Finished (1 of 2)

“It is finished.” 

Lake Conroe by Gillham

Lake Conroe by Gillham

These are the last words Jesus spoke prior to His death (Jn. 19:30), and it is these three words that have held my attention for several weeks. 

What is finished? What is the “it” Christ references, and how finished is “finished?”  

This three-word sentence is actually just one word in Greek, the original language of the New Testament, yet it is the essence of the major theological tenets we hold dear: justification, redemption, sanctification, and glorification. Further, this one cry embodies the inspiration of creation, the incarnation, and the entire scope of eternity. 

One word. Translated into three. Carrying the combined weight, genius, and remarkable life of Jesus Christ.  

“It” is the problem of sin, the necessity of justice for offences against God, the resolution of God to address the rebellion of mankind, the invasion of earth by Jesus Christ, the demands of the law, the coronation of a new covenant between God and man, the redemption and recovery of God’s lost love, total forgiveness, the transformation option for mankind to be reborn into a new lineage, the prospect of eternal relationship with God, and the removal of all impediments for the commissioning of the Holy Spirit. This is the “it” Jesus references.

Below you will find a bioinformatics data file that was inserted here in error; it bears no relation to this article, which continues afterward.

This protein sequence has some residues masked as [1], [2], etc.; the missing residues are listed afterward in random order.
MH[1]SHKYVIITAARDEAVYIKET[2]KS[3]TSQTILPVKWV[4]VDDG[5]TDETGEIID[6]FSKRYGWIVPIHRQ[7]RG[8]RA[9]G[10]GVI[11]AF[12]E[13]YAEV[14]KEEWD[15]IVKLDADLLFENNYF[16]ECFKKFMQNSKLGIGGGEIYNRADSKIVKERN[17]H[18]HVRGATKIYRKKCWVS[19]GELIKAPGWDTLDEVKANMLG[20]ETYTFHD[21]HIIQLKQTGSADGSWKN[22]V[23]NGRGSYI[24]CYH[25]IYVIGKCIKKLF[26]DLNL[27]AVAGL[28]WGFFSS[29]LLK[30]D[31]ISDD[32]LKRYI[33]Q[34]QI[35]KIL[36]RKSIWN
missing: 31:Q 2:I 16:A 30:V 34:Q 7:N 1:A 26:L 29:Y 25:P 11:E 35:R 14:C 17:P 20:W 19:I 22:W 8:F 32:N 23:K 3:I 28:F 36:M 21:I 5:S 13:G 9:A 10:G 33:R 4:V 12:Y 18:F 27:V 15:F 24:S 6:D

“Is” means now. This moment...and this one...and now this one. The “it” that is finished is relevant to each of your moments. 

And just how finished is this finished work? That's next, as well as why this examination of grammar matters.